Former Canadian soldier James Topp pleaded guilty in military court to a maximum punishment of dismissal with disgrace for protesting the federal government’s Covid-19 vaccine mandate.

On Tuesday, Topp pleaded guilty to two counts of conduct to the prejudice of good order and discipline at the onset of his court martial in New Westminster, B.C.

In February 2022, while serving as a warrant officer, Topp criticized the Canadian Armed Forces’ (CAF) vaccine mandate for military  and civilian members. 

The prosecution chose to withdraw two additional charges against Topp for improperly wearing his uniform, following Topp’s plea of not guilty at the beginning of the proceedings. 

The veteran was charged as a result of two videos posted to social media wherein he’s seen in the uniform of the Princess Patricia’s Canadian Light Infantry, a unit which he’d previously served under, criticizing the vaccine mandate.

Topp began marching across Canada from Vancouver to Ottawa in protest of the mandate and became a symbol of hope for Canadians who opposed the mandate and government overreach. 

He was joined by many other Canadians for sections of his march across the country, much of which was live streamed. 

On the last leg of his march through Ottawa, Topp was accompanied by Conservative Leader Pierre Poilievre while he was still running for leadership of the party. Poilievre said at the time that he supported Topp’s advocacy for personal freedom and bodily autonomy. 

In 1990, Topp joined the CAF’s regular forces and over his career had been deployed to Afghanistan, Bosnia and Macedonia, before being transferred to the army reserves in 2019. 

Judge Catherine Julie Deschenes was informed that Topp had previously attended Covid-19 briefings regarding the military’s vaccine policy but had failed to confirm his own vaccine status.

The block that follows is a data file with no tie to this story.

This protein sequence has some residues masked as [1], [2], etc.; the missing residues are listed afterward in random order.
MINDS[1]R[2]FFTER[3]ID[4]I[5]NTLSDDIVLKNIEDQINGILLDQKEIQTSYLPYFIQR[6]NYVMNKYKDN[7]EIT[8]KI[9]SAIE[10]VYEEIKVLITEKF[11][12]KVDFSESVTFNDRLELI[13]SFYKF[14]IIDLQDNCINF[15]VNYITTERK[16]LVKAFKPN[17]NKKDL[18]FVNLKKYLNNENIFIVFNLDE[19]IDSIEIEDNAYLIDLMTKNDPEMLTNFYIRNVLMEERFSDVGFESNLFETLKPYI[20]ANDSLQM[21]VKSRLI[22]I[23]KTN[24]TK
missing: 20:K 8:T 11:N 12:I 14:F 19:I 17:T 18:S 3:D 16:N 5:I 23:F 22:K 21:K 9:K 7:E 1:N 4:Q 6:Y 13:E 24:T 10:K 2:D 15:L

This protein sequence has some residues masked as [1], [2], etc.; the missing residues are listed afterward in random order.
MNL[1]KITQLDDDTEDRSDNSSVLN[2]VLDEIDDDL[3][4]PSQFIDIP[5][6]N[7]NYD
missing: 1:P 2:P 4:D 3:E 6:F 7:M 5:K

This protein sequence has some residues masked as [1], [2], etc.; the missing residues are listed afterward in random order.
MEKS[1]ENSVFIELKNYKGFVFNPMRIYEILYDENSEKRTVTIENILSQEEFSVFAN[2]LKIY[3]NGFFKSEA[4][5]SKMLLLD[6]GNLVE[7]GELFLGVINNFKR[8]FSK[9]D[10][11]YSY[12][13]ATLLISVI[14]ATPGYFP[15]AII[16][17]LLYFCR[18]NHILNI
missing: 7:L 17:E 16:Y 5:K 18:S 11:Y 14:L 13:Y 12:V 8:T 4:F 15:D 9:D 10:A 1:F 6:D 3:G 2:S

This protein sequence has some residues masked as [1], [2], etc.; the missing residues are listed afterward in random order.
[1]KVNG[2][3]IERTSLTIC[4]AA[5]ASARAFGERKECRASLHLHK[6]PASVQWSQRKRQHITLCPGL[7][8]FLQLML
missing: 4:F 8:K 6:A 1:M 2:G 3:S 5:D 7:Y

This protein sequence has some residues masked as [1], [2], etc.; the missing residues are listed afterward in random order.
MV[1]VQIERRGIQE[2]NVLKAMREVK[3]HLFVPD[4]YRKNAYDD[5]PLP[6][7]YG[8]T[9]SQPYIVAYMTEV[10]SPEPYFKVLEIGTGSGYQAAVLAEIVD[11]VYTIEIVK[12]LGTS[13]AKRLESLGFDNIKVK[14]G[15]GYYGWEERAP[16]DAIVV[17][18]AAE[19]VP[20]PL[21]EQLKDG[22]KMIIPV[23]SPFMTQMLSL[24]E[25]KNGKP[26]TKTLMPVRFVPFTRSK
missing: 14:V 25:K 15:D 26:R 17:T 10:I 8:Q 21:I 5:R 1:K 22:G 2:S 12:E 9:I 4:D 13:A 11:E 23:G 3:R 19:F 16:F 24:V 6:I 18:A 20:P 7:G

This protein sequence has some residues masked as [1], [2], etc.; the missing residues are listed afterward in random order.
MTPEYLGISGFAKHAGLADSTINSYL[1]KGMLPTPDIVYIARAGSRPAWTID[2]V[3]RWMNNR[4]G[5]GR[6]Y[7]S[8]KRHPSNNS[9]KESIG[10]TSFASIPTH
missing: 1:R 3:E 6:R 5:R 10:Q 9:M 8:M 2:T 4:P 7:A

Lt.-Col. Greg Chan, one of Topp’s commanding officers as a reservist, told the court that Topp’s conduct tarnished the image of the military and set a poor example for his fellow soldiers.

The videos of Topp were investigated by master warrant officer Christopher Baird Hennebery after they were posted on TikTok and Youtube. 

He testified in court that he was disappointed to see such a highly decorated soldier going against the public health measures of the government. 

“Based on the production value, he was becoming a tool of people who were already putting a lot of stress on our society when our society was already going through a huge medical crisis,” testified Baird Hennebery.

Additionally, he testified that the videos also “created a huge problem with morale within the Canadian Armed Forces.” 

Topp also took the stand despite pleading guilty to give an emotional testimony about the rationale behind his decision to speak out against the vaccine mandate publicly. He cited his mental health during the pandemic as one of the determining factors. 

“I had a very hard time with it because of the way that I felt that it was coercive, that it was done in haste and I felt that it was going to open the door on other practices that were going to just inhibit the way we live our lives,” said Topp.

Topp’s refusal to confirm his vaccine status led to a temporary suspension without pay from his job as a facilities manager at the RCMP’s Pacific Region Training Centre is Chilliwack, B, C,

“I was concerned with the safety of the product,” Topp testified. “It seemed it was something that was being done in a state of fear and very hastily.”

He also discussed his inability to help with the November 2021 flooding in Hope, B.C. because his vaccine status kept him from being allowed to join the disaster response. 

“I got to a point where I did not want to live anymore,” Topp told the court. “So I thought about it and in February I decided I needed to do something, so I did.”

Topp denied any notion that he had undertaken the march in an attempt to create a movement or seek attention and that the reason for wearing his uniform was because his time with the unit “contributed to the type of person that I am.”

“I made those videos because what I thought was happening to me, and what was happening to others, was wrong,” added Topp.

The hearing will continue Wednesday, according to CTV News.